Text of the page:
The Financial Stability Board (FSB) Chair Randal Quarles updated G20 Leaders on the implementation of financial regulatory reforms and other vital issues.
Quarles highlighted several major themes for the G20 leaders ahead of their summit this week in Osaka, Japan. The FSB is closely monitoring new and emerging risks and vulnerabilities. For example, corporate and public debt levels have continued to rise, so the FSB is examining leveraged loan and collateralized loan obligation markets to obtain a fuller picture of the pattern of exposures. They are also working to harness the benefits of financial innovation while containing risks. Technological innovation may transform financial institutions and markets, but the risks must be contained. One example is crypto-assets, which warrant scrutiny by authorities to ensure that that they are subject to high standards of regulation.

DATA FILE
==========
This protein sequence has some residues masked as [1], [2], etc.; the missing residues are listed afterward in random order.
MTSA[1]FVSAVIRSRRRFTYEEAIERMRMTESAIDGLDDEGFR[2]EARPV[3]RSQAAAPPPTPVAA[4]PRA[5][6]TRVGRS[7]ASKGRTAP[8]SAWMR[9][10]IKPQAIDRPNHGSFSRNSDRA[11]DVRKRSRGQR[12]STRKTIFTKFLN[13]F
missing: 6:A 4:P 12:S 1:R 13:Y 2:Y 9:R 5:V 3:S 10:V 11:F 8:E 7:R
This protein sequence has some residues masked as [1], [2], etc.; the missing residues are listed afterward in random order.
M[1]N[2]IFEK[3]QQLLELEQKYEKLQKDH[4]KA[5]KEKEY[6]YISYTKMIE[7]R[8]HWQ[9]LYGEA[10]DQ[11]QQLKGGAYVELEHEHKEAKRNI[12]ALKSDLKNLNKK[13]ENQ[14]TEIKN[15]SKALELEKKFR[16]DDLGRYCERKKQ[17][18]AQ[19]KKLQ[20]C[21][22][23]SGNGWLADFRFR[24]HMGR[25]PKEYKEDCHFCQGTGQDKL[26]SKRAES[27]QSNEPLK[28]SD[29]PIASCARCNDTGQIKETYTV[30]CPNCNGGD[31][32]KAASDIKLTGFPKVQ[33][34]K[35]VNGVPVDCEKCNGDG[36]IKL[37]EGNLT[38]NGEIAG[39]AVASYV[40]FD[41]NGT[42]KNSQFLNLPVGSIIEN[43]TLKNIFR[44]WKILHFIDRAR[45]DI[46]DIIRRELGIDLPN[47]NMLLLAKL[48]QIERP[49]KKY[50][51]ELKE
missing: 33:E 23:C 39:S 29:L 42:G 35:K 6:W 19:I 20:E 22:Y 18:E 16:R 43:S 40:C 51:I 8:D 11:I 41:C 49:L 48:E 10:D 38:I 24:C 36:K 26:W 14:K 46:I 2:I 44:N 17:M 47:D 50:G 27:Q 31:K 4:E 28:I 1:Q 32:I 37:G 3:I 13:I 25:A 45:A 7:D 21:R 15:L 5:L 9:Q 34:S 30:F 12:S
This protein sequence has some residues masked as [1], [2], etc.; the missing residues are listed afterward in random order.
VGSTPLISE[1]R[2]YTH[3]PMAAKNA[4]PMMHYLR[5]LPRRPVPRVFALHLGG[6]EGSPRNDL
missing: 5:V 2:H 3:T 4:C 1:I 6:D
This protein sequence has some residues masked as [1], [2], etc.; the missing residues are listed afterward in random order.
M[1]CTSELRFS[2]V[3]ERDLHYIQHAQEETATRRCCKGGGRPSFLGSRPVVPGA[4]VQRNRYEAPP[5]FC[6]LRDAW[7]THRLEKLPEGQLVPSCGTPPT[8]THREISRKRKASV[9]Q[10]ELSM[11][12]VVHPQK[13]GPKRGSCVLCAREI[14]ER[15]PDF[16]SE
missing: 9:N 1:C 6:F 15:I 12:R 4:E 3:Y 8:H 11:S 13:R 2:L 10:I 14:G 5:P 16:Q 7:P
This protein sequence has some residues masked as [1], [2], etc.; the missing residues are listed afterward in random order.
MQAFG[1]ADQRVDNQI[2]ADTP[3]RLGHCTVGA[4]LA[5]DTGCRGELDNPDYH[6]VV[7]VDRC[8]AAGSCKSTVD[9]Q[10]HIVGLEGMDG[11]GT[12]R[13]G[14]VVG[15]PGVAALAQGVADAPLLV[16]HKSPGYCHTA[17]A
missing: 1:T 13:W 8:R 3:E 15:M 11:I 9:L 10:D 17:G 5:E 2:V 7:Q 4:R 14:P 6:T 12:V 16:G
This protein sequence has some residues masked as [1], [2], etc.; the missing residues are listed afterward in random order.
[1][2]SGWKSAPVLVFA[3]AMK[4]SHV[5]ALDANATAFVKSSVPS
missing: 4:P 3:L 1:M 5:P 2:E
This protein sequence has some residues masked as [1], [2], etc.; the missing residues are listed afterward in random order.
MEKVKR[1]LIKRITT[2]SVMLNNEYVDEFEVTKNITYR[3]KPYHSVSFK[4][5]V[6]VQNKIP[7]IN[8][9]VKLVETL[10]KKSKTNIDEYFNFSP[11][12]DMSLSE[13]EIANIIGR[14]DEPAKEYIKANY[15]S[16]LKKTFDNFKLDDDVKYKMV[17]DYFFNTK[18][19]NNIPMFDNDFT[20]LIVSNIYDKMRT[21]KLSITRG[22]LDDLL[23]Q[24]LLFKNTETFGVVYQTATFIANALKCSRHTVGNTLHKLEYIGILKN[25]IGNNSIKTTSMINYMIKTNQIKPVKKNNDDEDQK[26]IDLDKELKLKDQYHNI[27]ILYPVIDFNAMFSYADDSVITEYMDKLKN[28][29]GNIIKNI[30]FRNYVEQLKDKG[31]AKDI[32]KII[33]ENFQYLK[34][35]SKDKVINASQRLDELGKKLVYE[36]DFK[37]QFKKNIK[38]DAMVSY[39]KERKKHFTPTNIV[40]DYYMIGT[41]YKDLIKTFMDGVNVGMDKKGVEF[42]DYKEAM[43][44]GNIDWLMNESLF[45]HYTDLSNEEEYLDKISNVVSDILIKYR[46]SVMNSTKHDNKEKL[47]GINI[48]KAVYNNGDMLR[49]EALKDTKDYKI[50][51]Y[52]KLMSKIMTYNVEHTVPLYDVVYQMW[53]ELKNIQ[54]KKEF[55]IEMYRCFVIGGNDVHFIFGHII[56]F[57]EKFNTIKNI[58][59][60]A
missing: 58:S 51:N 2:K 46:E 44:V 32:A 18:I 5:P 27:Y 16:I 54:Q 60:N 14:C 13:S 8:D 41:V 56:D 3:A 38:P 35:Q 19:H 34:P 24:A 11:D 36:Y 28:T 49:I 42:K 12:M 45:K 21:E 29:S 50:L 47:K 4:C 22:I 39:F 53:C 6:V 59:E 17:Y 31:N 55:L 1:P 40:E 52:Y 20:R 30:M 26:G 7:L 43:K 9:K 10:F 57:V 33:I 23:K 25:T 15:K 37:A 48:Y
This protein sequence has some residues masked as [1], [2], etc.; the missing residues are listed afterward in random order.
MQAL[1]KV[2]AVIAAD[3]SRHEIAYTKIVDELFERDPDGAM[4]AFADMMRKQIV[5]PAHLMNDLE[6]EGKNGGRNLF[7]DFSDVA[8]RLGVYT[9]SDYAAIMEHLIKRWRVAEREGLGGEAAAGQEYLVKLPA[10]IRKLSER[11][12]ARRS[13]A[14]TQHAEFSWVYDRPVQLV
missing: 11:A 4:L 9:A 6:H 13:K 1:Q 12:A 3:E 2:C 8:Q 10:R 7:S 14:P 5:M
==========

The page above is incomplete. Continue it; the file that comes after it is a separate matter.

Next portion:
Quarles also pointed out that the new financial regulatory framework called for by the G20 is now largely in place. However, implementation is not complete and remains uneven across reform areas, so the continued support by G20 leaders in implementing them is needed. Quarles adds that an open and resilient financial system, grounded in agreed international standards, is crucial for sustainable growth. It is critical for FSB to be able to reach out beyond its membership to promote global financial stability.
The FSB, based in Basel, Switzerland, is tasked with coordinating at the international level the work of national financial authorities and international standard-setting bodies in the interest of financial stability. It brings together national authorities responsible for financial stability in 24 countries and jurisdictions. The FSB is chaired by Quarles, who is vice chairman for supervision at the US Federal Reserve. The vice chair is Klaas Knot, president, De Nederlandsche Bank.
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